Breastfeeding for two months cuts risk of SIDS in half

Researchers cite immune benefits and effects on sleeping patterns as a possible reason breastfeeding reduces the risk of sudden infant death syndrome.
By Amy Wallace  |  Oct. 30, 2017 at 5:20 PM
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Oct. 30 (UPI) -- The benefits of breastfeeding are well known, but now a new study has found that breastfeeding for two months cuts the risk of sudden infant death syndrome in half.

A new study, published in the October edition of Pediatrics, found that breastfeeding for at least two months cuts the risk of SIDS in half.

Previous studies have shown the benefits of breastfeeding for not just the baby but the mother as well. A study in February of more than 4,700 Korean women found a link between longer duration breastfeeding and a lower risk of metabolic syndrome in the mother.

Researchers from the University of Virginia School of Medicine analyzed eight international studies of 2,259 cases of SIDS and 6,894 controls for the study.

"Breastfeeding for just two months reduces the risk of SIDS by almost half, and the longer babies are breastfed, the greater the protection," Dr. Fern Hauck, of the UVA School of Medicine and the UVA Children's Hospital, said in a news release. "The other important finding from our study is that any amount of breastfeeding reduces the risk of SIDS -- in other words, both partial and exclusive breastfeeding appear to provide the same benefit."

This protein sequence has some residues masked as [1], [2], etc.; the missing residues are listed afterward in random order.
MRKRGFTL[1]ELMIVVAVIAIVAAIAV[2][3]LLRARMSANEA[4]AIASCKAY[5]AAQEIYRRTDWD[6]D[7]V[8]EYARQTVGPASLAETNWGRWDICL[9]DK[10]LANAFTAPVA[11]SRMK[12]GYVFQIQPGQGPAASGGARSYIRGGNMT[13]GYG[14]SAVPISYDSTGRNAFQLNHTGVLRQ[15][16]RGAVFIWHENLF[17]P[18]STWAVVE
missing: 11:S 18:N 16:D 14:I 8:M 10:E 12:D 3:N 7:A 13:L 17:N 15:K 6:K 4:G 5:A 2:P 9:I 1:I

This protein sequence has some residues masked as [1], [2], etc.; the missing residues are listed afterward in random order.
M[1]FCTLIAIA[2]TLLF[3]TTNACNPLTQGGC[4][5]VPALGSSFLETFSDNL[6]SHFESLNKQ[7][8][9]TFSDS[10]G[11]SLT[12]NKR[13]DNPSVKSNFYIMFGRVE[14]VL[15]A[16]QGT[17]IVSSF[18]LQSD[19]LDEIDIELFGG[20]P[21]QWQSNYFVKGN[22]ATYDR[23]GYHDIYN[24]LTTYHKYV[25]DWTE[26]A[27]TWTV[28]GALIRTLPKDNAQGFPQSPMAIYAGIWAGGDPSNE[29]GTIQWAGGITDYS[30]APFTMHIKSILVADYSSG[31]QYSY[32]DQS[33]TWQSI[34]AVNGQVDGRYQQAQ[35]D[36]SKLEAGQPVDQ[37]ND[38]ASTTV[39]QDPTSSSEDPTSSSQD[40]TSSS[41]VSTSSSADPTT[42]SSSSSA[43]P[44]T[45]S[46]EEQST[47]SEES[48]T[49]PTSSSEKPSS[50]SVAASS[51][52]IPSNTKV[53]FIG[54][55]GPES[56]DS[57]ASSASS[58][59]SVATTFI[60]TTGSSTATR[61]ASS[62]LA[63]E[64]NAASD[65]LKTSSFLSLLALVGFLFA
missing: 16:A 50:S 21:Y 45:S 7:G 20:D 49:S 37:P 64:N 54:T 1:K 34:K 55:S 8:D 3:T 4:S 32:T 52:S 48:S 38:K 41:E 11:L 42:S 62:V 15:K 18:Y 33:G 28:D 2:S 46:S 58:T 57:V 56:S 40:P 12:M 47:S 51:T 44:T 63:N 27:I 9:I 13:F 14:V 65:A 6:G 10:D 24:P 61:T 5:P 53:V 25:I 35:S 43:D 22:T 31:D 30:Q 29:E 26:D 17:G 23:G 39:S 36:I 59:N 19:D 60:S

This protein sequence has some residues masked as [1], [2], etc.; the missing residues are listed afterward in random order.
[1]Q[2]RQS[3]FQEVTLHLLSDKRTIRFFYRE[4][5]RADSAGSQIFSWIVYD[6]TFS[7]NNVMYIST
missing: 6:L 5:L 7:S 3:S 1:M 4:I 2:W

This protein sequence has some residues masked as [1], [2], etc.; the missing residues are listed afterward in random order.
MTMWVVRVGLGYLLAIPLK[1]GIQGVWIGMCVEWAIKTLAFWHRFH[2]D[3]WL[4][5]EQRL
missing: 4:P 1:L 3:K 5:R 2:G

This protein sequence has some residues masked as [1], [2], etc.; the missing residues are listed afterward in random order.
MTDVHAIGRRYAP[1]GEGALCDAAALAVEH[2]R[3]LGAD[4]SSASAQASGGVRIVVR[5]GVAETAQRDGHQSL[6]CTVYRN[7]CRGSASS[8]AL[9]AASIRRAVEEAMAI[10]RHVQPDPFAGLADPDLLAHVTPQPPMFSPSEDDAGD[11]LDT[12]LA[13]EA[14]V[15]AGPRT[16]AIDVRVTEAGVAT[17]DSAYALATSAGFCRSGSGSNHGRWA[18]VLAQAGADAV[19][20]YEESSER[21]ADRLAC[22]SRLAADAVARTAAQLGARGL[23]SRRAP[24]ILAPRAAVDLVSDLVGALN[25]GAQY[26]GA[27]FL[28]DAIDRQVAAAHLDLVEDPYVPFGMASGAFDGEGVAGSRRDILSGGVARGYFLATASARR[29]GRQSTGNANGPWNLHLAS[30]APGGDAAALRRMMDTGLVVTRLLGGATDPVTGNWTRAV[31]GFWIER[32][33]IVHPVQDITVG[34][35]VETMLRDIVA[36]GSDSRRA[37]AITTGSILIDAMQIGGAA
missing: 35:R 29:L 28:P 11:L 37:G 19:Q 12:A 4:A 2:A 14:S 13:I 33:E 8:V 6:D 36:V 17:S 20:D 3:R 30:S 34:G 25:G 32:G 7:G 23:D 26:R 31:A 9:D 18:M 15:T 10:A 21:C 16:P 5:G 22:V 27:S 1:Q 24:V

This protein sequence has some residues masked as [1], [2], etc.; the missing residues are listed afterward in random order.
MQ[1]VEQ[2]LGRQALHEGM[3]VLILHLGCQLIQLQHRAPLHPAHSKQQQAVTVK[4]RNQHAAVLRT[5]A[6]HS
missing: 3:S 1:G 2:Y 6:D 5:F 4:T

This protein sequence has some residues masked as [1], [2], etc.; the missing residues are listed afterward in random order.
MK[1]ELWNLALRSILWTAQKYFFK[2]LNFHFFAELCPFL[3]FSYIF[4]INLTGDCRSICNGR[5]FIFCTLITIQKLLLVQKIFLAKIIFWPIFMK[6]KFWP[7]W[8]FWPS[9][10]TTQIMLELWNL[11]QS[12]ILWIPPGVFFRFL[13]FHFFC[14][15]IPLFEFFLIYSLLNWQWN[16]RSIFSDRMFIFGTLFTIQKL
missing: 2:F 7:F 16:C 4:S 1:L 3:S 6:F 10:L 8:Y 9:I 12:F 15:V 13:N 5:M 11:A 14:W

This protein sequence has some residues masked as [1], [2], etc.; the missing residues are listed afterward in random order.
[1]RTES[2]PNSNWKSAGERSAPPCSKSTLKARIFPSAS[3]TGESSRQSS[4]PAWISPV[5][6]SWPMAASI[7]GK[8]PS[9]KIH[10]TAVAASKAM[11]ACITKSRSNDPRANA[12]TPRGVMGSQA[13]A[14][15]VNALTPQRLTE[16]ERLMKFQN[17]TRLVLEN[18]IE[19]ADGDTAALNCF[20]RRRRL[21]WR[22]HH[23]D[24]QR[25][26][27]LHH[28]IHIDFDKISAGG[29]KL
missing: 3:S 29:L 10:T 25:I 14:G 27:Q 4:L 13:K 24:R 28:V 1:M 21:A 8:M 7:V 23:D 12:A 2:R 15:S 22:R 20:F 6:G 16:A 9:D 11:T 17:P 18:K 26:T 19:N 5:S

The findings are leading researchers to call for efforts to increase the rates of breastfeeding worldwide.

"It's great for mothers to know that breastfeeding for at least two months provides such a strong protective effect against SIDS," Dr. Rachel Moon, of the UVA School of Medicine and the UVA Children's Hospital, said. "We strongly support international and national efforts to promote breastfeeding."

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